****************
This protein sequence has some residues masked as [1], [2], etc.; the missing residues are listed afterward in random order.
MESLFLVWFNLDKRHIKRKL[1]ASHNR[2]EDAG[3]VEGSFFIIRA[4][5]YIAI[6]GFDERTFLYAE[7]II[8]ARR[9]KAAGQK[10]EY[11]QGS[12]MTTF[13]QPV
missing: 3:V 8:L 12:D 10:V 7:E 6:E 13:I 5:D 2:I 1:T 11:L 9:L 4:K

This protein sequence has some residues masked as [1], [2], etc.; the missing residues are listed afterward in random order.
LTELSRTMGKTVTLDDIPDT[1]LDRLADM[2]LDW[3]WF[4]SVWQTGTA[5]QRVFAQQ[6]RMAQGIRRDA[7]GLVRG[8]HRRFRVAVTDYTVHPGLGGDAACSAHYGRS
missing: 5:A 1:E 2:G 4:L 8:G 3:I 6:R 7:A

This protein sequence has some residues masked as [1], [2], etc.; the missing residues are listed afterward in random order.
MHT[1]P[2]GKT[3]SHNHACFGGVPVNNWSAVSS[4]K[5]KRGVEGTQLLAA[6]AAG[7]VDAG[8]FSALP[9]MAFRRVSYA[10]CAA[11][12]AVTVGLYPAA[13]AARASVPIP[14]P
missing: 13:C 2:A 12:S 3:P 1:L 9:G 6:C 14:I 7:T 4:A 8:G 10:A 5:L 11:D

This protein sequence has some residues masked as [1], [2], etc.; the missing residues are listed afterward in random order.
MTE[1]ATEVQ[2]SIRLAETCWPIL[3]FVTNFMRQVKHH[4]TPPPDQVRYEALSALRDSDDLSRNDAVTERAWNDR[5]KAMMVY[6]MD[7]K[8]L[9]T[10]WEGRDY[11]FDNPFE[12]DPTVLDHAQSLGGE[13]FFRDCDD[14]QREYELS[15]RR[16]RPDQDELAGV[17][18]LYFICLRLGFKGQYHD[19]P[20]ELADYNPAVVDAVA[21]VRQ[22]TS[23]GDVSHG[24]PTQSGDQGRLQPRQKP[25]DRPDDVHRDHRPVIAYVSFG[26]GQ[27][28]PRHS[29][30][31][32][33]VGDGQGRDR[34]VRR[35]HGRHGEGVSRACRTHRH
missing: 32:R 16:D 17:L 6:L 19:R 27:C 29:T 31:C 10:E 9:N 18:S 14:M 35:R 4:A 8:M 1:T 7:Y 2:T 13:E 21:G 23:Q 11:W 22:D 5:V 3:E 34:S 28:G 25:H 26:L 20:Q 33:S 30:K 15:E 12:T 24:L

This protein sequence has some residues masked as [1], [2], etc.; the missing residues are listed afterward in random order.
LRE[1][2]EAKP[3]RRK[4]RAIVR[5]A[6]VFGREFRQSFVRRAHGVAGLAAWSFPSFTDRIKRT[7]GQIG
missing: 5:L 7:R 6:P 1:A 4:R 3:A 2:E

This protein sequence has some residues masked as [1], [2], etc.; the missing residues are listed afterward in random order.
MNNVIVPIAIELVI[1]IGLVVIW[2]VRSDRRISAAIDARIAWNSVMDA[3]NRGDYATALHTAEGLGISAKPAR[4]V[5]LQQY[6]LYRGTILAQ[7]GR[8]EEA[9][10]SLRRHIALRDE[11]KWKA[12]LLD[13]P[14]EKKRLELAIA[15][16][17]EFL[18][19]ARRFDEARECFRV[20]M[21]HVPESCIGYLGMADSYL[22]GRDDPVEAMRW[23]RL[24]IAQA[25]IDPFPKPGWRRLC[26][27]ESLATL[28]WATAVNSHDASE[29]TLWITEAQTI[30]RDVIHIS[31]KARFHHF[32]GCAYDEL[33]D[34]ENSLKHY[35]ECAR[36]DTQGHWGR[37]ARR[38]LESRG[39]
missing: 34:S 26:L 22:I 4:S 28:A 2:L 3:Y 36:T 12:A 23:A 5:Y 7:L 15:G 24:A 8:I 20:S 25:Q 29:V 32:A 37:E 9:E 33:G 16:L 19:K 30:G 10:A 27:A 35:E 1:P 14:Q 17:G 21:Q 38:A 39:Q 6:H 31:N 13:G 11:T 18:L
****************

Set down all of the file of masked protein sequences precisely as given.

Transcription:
This protein sequence has some residues masked as [1], [2], etc.; the missing residues are listed afterward in random order.
MESLFLVWFNLDKRHIKRKL[1]ASHNR[2]EDAG[3]VEGSFFIIRA[4][5]YIAI[6]GFDERTFLYAE[7]II[8]ARR[9]KAAGQK[10]EY[11]QGS[12]MTTF[13]QPV
missing: 3:V 8:L 12:D 10:V 7:E 6:E 13:I 5:D 2:I 1:T 11:L 9:L 4:K

This protein sequence has some residues masked as [1], [2], etc.; the missing residues are listed afterward in random order.
LTELSRTMGKTVTLDDIPDT[1]LDRLADM[2]LDW[3]WF[4]SVWQTGTA[5]QRVFAQQ[6]RMAQGIRRDA[7]GLVRG[8]HRRFRVAVTDYTVHPGLGGDAACSAHYGRS
missing: 5:A 1:E 2:G 4:L 8:G 3:I 6:R 7:A

This protein sequence has some residues masked as [1], [2], etc.; the missing residues are listed afterward in random order.
MHT[1]P[2]GKT[3]SHNHACFGGVPVNNWSAVSS[4]K[5]KRGVEGTQLLAA[6]AAG[7]VDAG[8]FSALP[9]MAFRRVSYA[10]CAA[11][12]AVTVGLYPAA[13]AARASVPIP[14]P
missing: 13:C 2:A 12:S 3:P 1:L 9:G 6:C 14:I 7:T 4:A 8:G 10:A 5:L 11:D

This protein sequence has some residues masked as [1], [2], etc.; the missing residues are listed afterward in random order.
MTE[1]ATEVQ[2]SIRLAETCWPIL[3]FVTNFMRQVKHH[4]TPPPDQVRYEALSALRDSDDLSRNDAVTERAWNDR[5]KAMMVY[6]MD[7]K[8]L[9]T[10]WEGRDY[11]FDNPFE[12]DPTVLDHAQSLGGE[13]FFRDCDD[14]QREYELS[15]RR[16]RPDQDELAGV[17][18]LYFICLRLGFKGQYHD[19]P[20]ELADYNPAVVDAVA[21]VRQ[22]TS[23]GDVSHG[24]PTQSGDQGRLQPRQKP[25]DRPDDVHRDHRPVIAYVSFG[26]GQ[27][28]PRHS[29][30][31][32][33]VGDGQGRDR[34]VRR[35]HGRHGEGVSRACRTHRH
missing: 32:R 16:D 17:L 6:L 19:R 27:C 29:T 31:C 10:E 9:N 18:S 14:M 35:R 4:A 8:M 1:T 7:Y 2:T 13:E 21:G 23:Q 11:W 22:D 5:V 3:E 34:S 28:G 25:H 26:L 20:Q 33:S 30:K 15:E 12:T 24:L

This protein sequence has some residues masked as [1], [2], etc.; the missing residues are listed afterward in random order.
LRE[1][2]EAKP[3]RRK[4]RAIVR[5]A[6]VFGREFRQSFVRRAHGVAGLAAWSFPSFTDRIKRT[7]GQIG
missing: 5:L 7:R 6:P 1:A 4:R 3:A 2:E

This protein sequence has some residues masked as [1], [2], etc.; the missing residues are listed afterward in random order.
MNNVIVPIAIELVI[1]IGLVVIW[2]VRSDRRISAAIDARIAWNSVMDA[3]NRGDYATALHTAEGLGISAKPAR[4]V[5]LQQY[6]LYRGTILAQ[7]GR[8]EEA[9][10]SLRRHIALRDE[11]KWKA[12]LLD[13]P[14]EKKRLELAIA[15][16][17]EFL[18][19]ARRFDEARECFRV[20]M[21]HVPESCIGYLGMADSYL[22]GRDDPVEAMRW[23]RL[24]IAQA[25]IDPFPKPGWRRLC[26][27]ESLATL[28]WATAVNSHDASE[29]TLWITEAQTI[30]RDVIHIS[31]KARFHHF[32]GCAYDEL[33]D[34]ENSLKHY[35]ECAR[36]DTQGHWGR[37]ARR[38]LESRG[39]
missing: 34:S 26:L 22:I 4:S 28:A 2:L 3:Y 36:T 12:A 23:A 5:Y 7:L 15:G 24:A 8:I 20:S 25:Q 29:V 32:A 37:E 9:E 33:G 16:L 19:K 30:G 10:A 27:A 35:E 1:P 14:Q 17:G 21:Q 38:A 39:Q 6:H 31:N 13:G 11:T 18:L